Are there real risks if you're not compliant by mid-April? No "HIPAA police" will storm the front entrance, but this should not lull you into permanent procrastination. Although enforcement by HHS' Office of Civil Rights and the Centers for Medicare and Medicaid Services will be primarily complaint-driven, and although patients or others will have to say "ouch" to the Feds before you see uniforms at your door, some will say "ouch." This is the millennium of the educated consumer; fines and penalties will be exacted.

HIPAA is a media darling. Attuned to the new healthcare privacy protections, the nation's press, fueled by privacy advocates, is eager to let loose on delinquent providers and payers if it can uncover them. Negative media coverage could quickly threaten your organization's reputation, undermine hard-won public confidence, and alter your competitive edge in the health. care marketplace. HIPPO police may be the least of your worries.

Privacy Compliance

It's the 11th hour of HIPAA privacy compliance implementation. If your organization has not already completed a comprehensive gap analysis, it does not have enough time now to conduct it and translate those gaps into remedial recommendations and convert them into action and train your workforce on resulting operational changes. It's time to "let the work teach you how to do it."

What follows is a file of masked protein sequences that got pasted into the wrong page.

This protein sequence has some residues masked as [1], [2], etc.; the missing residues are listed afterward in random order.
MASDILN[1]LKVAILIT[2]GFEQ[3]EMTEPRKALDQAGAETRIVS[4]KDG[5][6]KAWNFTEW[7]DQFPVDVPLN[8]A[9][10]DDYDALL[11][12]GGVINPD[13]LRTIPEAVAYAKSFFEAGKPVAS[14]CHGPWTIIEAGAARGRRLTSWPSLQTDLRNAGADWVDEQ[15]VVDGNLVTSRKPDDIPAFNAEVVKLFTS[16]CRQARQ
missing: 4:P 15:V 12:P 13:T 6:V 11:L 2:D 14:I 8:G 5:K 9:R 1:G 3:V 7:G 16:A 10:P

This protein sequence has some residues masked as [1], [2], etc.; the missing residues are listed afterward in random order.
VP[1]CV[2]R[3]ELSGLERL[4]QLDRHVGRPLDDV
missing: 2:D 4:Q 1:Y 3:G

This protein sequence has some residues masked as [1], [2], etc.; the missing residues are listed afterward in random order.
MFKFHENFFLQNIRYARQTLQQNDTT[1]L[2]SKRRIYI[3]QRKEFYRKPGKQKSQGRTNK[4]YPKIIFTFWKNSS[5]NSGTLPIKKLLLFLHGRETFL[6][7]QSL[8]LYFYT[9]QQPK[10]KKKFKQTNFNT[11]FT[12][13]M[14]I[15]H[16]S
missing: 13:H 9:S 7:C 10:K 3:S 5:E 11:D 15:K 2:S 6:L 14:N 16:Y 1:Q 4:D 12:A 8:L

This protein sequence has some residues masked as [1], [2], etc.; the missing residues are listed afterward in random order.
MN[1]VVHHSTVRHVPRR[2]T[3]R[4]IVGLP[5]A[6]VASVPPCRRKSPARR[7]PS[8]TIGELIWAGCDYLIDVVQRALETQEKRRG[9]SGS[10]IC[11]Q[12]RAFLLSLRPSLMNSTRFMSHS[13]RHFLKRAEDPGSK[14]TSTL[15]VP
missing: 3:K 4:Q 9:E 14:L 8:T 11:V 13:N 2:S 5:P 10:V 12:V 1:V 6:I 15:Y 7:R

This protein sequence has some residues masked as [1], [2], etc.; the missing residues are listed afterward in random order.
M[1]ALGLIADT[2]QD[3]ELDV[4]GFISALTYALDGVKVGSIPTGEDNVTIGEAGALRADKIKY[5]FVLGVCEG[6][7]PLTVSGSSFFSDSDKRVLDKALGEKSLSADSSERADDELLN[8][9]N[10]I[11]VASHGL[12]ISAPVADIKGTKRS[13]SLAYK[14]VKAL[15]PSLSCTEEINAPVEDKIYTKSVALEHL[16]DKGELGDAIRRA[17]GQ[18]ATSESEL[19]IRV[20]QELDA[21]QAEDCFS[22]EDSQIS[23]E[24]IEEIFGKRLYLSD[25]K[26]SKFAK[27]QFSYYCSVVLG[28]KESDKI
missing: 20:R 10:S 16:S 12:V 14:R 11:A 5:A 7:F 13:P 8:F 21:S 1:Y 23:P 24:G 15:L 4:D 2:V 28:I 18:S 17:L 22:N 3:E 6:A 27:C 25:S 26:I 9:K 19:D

The quickest, most effective way to achieve privacy rule compliance at this late date may be through "negative" or noncompliance assumptions. Consider starting from ground zero with your privacy action plan. With this approach, your organization would assume that it meets none of the regulatory standards and go from there.

You start not with the gaps but from the goals-and act to implement HIPAA-compliant policies, procedures and processes right now, eliminating or altering any that are incongruent with the privacy regulations along the way. In a traditional phased-in HIPAA implementation, which first includes privacy practices gap assessment and then comprehensive planning before implementation, the project "design" process is completed before, and independent of, the implementation.